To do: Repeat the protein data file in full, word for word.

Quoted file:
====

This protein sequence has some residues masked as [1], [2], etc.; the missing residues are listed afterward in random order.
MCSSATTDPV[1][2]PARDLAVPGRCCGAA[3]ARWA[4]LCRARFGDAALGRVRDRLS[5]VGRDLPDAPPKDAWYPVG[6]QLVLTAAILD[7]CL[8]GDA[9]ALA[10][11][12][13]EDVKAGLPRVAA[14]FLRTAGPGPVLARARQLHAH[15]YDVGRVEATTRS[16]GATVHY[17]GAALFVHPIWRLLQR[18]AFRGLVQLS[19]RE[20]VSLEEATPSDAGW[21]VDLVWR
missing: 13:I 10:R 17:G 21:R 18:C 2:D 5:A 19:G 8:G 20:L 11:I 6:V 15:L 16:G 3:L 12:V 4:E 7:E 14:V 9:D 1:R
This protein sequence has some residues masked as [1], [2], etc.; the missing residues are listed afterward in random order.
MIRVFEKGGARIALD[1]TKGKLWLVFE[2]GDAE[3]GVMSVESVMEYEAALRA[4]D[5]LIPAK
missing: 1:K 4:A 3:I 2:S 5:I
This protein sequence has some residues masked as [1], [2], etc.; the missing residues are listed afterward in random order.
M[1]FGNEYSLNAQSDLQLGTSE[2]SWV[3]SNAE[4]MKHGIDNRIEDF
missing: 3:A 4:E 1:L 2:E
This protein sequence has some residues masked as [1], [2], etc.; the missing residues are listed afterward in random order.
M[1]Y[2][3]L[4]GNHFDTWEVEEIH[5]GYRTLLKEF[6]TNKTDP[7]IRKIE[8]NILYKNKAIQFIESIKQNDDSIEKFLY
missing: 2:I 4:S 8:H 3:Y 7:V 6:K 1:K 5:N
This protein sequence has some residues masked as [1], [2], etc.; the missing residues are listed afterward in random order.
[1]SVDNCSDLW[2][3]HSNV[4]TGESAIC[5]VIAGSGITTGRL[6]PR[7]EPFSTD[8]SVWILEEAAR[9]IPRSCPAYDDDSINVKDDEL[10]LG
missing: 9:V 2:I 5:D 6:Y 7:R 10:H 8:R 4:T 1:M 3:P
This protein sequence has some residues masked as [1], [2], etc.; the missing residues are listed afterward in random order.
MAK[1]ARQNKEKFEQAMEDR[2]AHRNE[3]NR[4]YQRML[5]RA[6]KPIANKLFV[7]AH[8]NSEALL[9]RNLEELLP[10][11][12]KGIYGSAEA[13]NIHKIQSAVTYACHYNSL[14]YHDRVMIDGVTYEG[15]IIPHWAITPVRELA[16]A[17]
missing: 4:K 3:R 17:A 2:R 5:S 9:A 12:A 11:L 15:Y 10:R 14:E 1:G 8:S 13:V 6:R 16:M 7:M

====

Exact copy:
This protein sequence has some residues masked as [1], [2], etc.; the missing residues are listed afterward in random order.
MCSSATTDPV[1][2]PARDLAVPGRCCGAA[3]ARWA[4]LCRARFGDAALGRVRDRLS[5]VGRDLPDAPPKDAWYPVG[6]QLVLTAAILD[7]CL[8]GDA[9]ALA[10][11][12][13]EDVKAGLPRVAA[14]FLRTAGPGPVLARARQLHAH[15]YDVGRVEATTRS[16]GATVHY[17]GAALFVHPIWRLLQR[18]AFRGLVQLS[19]RE[20]VSLEEATPSDAGW[21]VDLVWR
missing: 13:I 10:R 17:G 21:R 18:C 2:D 5:A 19:G 8:G 20:L 11:I 6:V 15:L 16:G 3:L 12:V 4:E 7:E 14:V 9:D 1:R
This protein sequence has some residues masked as [1], [2], etc.; the missing residues are listed afterward in random order.
MIRVFEKGGARIALD[1]TKGKLWLVFE[2]GDAE[3]GVMSVESVMEYEAALRA[4]D[5]LIPAK
missing: 1:K 4:A 3:I 2:S 5:I
This protein sequence has some residues masked as [1], [2], etc.; the missing residues are listed afterward in random order.
M[1]FGNEYSLNAQSDLQLGTSE[2]SWV[3]SNAE[4]MKHGIDNRIEDF
missing: 3:A 4:E 1:L 2:E
This protein sequence has some residues masked as [1], [2], etc.; the missing residues are listed afterward in random order.
M[1]Y[2][3]L[4]GNHFDTWEVEEIH[5]GYRTLLKEF[6]TNKTDP[7]IRKIE[8]NILYKNKAIQFIESIKQNDDSIEKFLY
missing: 2:I 4:S 8:H 3:Y 7:V 6:K 1:K 5:N
This protein sequence has some residues masked as [1], [2], etc.; the missing residues are listed afterward in random order.
[1]SVDNCSDLW[2][3]HSNV[4]TGESAIC[5]VIAGSGITTGRL[6]PR[7]EPFSTD[8]SVWILEEAAR[9]IPRSCPAYDDDSINVKDDEL[10]LG
missing: 9:V 2:I 5:D 6:Y 7:R 10:H 8:R 4:T 1:M 3:P
This protein sequence has some residues masked as [1], [2], etc.; the missing residues are listed afterward in random order.
MAK[1]ARQNKEKFEQAMEDR[2]AHRNE[3]NR[4]YQRML[5]RA[6]KPIANKLFV[7]AH[8]NSEALL[9]RNLEELLP[10][11][12]KGIYGSAEA[13]NIHKIQSAVTYACHYNSL[14]YHDRVMIDGVTYEG[15]IIPHWAITPVRELA[16]A[17]
missing: 4:K 3:R 17:A 2:R 5:S 9:A 12:A 11:L 15:Y 10:R 14:E 1:G 8:S 13:V 6:R 16:M 7:M